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WhatsApp is losing millions of users to these rival messaging apps

WhatsApp Privacy Policy
  • Millions of WhatsApp users are flocking to competing chat services like Signal and Telegram after the company announced changes to the privacy policy.
  • The privacy changes will allow WhatsApp to share more user data with Facebook to enable e-commerce features like instant messaging to businesses. WhatsApp will not lose end-to-end encryption, which is turned on by default for all chats and calls on the app.
  • A new report indicates that tens of millions of people have downloaded Signal and Telegram in the first three weeks of the year, in response to WhatsApp’s planned privacy changes.

WhatsApp unpleasantly surprised fans a few weeks ago with a prompt informing them that the app will only work if they agree to a new privacy policy. Come early February, WhatsApp would share more user data with Facebook, and the only option for users was to agree to the change. The only way to opt out of the functionality was to stop using the service. WhatsApp is the world’s most popular chat app, offering iMessage-like features on both iPhone and Android. It’s Facebook’s only chat app that supports end-to-end encryption, and that won’t change even after the privacy policy goes live.

The response to those prompts was immediate. Many people downloaded competing apps Signal and Telegram in response, forcing Facebook to react. The company released more information telling users that its core features, end-to-end encrypted calls, and texts aren’t going anywhere. Instead, Facebook wants to snag user data that can be used for WhatsApp e-commerce purposes. Facebook also delayed the privacy policy change by three months to give people more time to understand what’s changing, without really explaining why it’s not offering its customers the choice to opt out from data sharing. Facebook acknowledged that not all WhatsApp users are also engaged in e-commerce on the platform, which implies Facebook could make the data sharing feature voluntary rather than mandatory. A few weeks later, the tally is coming in, and it turns out Facebook might have lost millions of people to Signal and Telegram.

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The two chat apps seem to be the big winners following the new WhatsApp privacy scandal. Both of them work on iPhone and Android and support the same set of messaging features as WhatsApp. Of the two, only Signal has end-to-end encryption enabled by default. Telegram offers end-to-end encryption just for Secret chat mode, which has to be turned on manually for each independent chat. iMessage has end-to-end encryption turned on by default, but it only works on iPhone, iPad, and Mac.

Signal gained 7.5 million users globally in the first three weeks of January, according to The Guardian. The data comes from the UK parliament’s home affairs committee, who also said Telegram had gained 25 million users during the same time.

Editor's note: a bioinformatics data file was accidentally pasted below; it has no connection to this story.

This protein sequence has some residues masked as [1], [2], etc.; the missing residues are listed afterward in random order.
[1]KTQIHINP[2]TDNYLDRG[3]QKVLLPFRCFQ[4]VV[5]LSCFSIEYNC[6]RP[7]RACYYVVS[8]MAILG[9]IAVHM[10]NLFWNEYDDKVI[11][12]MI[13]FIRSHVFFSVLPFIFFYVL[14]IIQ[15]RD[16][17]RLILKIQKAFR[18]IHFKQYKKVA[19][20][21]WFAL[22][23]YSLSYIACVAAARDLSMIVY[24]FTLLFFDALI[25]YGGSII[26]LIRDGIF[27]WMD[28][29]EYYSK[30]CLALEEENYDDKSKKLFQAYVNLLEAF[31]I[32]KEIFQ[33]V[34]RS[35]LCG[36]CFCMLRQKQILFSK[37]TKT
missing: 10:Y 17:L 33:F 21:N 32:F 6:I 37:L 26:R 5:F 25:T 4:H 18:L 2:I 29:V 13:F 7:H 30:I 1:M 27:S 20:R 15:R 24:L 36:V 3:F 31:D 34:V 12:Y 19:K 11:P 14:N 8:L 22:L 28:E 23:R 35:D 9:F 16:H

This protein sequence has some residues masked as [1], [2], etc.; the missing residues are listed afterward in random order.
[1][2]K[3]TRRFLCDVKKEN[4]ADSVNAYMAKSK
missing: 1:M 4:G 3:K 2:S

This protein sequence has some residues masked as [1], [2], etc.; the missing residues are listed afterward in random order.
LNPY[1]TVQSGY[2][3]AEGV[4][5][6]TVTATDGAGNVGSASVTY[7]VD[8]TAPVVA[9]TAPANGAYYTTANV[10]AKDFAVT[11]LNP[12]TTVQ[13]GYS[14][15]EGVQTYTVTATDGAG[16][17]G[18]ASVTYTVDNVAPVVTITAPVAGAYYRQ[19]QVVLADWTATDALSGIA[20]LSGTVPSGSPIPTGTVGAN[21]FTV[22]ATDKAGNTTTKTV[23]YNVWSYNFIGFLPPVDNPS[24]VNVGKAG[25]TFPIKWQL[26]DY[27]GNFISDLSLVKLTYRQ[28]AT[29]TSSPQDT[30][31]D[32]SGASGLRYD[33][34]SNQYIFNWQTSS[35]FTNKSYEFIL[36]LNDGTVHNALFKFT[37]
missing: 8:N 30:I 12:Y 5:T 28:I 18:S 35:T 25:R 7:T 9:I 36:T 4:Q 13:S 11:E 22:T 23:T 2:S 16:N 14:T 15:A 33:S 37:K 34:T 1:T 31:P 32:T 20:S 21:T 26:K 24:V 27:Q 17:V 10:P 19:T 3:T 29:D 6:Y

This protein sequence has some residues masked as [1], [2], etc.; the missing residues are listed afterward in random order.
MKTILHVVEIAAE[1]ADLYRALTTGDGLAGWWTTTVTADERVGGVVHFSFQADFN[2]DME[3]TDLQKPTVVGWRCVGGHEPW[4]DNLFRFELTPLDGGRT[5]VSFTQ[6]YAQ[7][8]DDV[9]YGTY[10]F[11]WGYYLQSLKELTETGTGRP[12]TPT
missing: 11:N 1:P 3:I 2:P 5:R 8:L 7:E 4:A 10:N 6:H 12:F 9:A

Data from mobile analytics firm App Annie shows that WhatsApp downloads dropped considerably in the UK. The app was the eighth most download app in the UK at the beginning of the month but dropped to the 23rd stop by January 12th. Signal wasn’t even in the top 1,000 on January 6th but shot to number one three days later.

WhatsApp’s director of public policy for Europe, the Middle East, and Africa, Niamh Sweeney, told the home affairs committee that the exodus seems to have been caused by the WhatsApp privacy change. She explained the privacy policy update is meant to enable business messaging and “make clarifications and provide greater transparency” around the company’s pre-existing policies. She said the are “no changes” to WhatsApp’s sharing of data with Facebook.

According to App Annie’s director of market insights, privacy-focused messaging apps are gaining traction with users, Amir Ghodrati. “Messaging apps that provide privacy features saw the greatest engagement growth in [the first half of] 2020,” the exec told The Guardian. “These apps saw on average 30% more active users than the alternatives. Apps like Signal, Telegram, Wickr, and WhatsApp offer privacy features ranging from end-to-end encrypted data transfer to ‘self-destructing messages.’”

WhatsApp hit 2 billion users worldwide about a year ago, so the number of people flocking to Signal and WhatsApp seems insignificant. What happens in practice is that people use multiple chat services on the phone. Having millions of people download competing apps is one thing. It’s unclear how many of them have deleted WhatsApp or stopped using it after moving to Signal, Telegram, or a different service. Those WhatsApp users will need to convince their friends and family to ditch WhatsApp, too, before completely abandoning the service.

WhatsApp’s privacy policy change will go live on May 15th.

Chris Smith started writing about gadgets as a hobby, and before he knew it he was sharing his views on tech stuff with readers around the world. Whenever he's not writing about gadgets he miserably fails to stay away from them, although he desperately tries. But that's not necessarily a bad thing.